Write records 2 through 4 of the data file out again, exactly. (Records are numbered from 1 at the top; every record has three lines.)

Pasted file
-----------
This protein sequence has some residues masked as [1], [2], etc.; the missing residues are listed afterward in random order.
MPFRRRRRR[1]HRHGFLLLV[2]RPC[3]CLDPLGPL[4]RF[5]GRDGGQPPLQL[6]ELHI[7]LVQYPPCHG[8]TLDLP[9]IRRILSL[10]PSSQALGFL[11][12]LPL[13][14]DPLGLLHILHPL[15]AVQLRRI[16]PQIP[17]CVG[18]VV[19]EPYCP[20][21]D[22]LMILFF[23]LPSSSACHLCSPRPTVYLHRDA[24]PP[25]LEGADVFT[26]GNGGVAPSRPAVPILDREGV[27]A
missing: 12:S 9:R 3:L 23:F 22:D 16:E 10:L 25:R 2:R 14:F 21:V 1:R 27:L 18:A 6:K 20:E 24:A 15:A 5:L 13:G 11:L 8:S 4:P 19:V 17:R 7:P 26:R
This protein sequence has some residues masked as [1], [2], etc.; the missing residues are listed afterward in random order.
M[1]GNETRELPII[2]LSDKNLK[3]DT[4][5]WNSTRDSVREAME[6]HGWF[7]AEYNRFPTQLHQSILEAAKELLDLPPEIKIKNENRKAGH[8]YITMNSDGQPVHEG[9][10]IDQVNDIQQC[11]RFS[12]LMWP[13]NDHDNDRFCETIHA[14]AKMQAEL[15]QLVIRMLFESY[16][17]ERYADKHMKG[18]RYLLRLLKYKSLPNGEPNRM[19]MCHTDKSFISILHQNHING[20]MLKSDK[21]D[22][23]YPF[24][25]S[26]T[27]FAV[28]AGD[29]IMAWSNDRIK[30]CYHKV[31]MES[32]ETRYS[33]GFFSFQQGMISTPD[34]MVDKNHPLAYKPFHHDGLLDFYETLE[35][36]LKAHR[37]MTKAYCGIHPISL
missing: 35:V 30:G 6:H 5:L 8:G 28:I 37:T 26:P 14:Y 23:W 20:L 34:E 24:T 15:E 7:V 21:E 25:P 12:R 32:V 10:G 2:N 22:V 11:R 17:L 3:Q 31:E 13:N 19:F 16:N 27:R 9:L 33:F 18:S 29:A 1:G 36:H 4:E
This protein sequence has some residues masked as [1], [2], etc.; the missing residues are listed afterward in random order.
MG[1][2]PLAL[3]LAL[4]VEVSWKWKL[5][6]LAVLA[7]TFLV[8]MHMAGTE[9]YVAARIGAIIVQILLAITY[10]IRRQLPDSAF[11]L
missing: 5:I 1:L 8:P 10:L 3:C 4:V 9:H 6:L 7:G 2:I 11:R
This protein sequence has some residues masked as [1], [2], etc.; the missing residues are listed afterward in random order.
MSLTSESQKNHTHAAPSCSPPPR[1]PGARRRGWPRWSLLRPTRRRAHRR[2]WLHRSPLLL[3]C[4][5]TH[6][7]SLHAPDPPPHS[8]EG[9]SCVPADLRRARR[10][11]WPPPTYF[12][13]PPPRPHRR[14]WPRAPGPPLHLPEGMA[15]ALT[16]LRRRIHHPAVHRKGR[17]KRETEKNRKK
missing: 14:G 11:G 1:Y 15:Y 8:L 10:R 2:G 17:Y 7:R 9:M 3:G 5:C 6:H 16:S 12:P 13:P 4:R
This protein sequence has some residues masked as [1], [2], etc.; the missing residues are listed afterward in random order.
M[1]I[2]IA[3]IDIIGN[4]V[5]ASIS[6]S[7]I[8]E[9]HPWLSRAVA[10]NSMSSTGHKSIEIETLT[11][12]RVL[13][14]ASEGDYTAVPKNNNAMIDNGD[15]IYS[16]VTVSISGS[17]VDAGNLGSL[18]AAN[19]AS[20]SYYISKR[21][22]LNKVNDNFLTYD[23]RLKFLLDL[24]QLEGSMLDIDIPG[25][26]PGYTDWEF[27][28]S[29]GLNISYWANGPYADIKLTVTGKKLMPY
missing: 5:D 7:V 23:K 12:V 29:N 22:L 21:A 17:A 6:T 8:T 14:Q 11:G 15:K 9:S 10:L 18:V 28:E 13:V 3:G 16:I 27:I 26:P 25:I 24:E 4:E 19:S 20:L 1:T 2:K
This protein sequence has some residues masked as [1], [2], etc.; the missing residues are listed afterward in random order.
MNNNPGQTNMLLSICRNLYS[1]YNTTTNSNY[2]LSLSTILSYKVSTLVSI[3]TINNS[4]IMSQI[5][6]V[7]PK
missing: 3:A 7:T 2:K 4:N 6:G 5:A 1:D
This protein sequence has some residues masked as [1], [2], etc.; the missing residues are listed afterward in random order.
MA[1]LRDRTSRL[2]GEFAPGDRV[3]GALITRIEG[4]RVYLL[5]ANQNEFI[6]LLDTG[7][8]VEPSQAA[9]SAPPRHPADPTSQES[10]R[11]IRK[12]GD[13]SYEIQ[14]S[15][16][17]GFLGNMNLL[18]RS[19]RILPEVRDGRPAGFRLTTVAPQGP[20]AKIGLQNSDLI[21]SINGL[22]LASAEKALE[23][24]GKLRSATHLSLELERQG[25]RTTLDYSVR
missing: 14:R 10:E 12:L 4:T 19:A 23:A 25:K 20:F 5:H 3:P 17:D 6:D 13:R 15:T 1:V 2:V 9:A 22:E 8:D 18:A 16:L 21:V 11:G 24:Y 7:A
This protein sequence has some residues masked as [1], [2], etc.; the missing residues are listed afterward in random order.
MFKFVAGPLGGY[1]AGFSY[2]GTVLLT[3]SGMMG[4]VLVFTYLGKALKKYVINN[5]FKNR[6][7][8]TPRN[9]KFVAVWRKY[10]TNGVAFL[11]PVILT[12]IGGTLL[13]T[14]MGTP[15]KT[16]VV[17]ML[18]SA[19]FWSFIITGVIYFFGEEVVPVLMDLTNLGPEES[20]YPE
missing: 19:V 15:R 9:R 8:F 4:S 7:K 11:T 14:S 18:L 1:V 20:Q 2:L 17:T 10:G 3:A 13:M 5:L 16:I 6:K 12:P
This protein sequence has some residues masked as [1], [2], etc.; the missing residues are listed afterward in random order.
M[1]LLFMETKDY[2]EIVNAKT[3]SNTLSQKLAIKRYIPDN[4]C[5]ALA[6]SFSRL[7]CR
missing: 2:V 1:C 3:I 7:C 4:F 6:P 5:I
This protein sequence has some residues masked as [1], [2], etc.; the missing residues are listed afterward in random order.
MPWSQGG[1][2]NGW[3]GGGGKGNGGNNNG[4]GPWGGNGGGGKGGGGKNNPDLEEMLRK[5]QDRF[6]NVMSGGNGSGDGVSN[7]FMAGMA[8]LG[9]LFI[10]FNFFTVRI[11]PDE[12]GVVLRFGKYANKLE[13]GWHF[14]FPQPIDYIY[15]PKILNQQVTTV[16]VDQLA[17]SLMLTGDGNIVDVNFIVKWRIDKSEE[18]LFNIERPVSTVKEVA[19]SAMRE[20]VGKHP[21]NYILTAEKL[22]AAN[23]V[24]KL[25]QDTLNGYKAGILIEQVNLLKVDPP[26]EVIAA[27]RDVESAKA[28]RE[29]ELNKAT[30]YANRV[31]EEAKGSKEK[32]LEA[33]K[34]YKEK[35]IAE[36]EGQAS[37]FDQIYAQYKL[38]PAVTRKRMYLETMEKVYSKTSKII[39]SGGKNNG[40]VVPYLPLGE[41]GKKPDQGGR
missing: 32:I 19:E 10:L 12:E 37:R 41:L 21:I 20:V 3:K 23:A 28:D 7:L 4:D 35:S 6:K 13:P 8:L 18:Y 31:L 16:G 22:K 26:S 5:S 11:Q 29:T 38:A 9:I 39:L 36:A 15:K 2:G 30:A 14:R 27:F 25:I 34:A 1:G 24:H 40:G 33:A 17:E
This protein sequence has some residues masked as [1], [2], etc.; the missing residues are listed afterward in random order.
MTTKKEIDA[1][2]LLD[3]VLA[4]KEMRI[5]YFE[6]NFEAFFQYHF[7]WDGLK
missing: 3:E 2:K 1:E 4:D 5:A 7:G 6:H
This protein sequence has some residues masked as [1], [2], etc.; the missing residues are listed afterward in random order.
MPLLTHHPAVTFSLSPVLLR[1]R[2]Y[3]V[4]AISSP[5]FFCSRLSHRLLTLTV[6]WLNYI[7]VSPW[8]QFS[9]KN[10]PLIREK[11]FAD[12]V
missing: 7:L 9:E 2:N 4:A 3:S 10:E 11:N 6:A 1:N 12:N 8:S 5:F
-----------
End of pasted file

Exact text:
This protein sequence has some residues masked as [1], [2], etc.; the missing residues are listed afterward in random order.
M[1]GNETRELPII[2]LSDKNLK[3]DT[4][5]WNSTRDSVREAME[6]HGWF[7]AEYNRFPTQLHQSILEAAKELLDLPPEIKIKNENRKAGH[8]YITMNSDGQPVHEG[9][10]IDQVNDIQQC[11]RFS[12]LMWP[13]NDHDNDRFCETIHA[14]AKMQAEL[15]QLVIRMLFESY[16][17]ERYADKHMKG[18]RYLLRLLKYKSLPNGEPNRM[19]MCHTDKSFISILHQNHING[20]MLKSDK[21]D[22][23]YPF[24][25]S[26]T[27]FAV[28]AGD[29]IMAWSNDRIK[30]CYHKV[31]MES[32]ETRYS[33]GFFSFQQGMISTPD[34]MVDKNHPLAYKPFHHDGLLDFYETLE[35][36]LKAHR[37]MTKAYCGIHPISL
missing: 35:V 30:G 6:H 5:L 8:G 28:I 37:T 26:P 14:Y 23:W 20:L 34:E 24:T 15:E 7:V 21:E 25:P 12:R 32:V 10:G 2:N 22:V 11:R 17:L 3:Q 31:E 13:N 19:F 16:N 27:R 9:L 33:F 18:S 29:A 1:G 36:H 4:E
This protein sequence has some residues masked as [1], [2], etc.; the missing residues are listed afterward in random order.
MG[1][2]PLAL[3]LAL[4]VEVSWKWKL[5][6]LAVLA[7]TFLV[8]MHMAGTE[9]YVAARIGAIIVQILLAITY[10]IRRQLPDSAF[11]L
missing: 5:I 1:L 8:P 10:L 3:C 4:V 9:H 6:L 7:G 2:I 11:R
This protein sequence has some residues masked as [1], [2], etc.; the missing residues are listed afterward in random order.
MSLTSESQKNHTHAAPSCSPPPR[1]PGARRRGWPRWSLLRPTRRRAHRR[2]WLHRSPLLL[3]C[4][5]TH[6][7]SLHAPDPPPHS[8]EG[9]SCVPADLRRARR[10][11]WPPPTYF[12][13]PPPRPHRR[14]WPRAPGPPLHLPEGMA[15]ALT[16]LRRRIHHPAVHRKGR[17]KRETEKNRKK
missing: 14:G 11:G 1:Y 15:Y 8:L 10:R 2:G 17:Y 7:R 9:M 3:G 5:C 6:H 16:S 12:P 13:P 4:R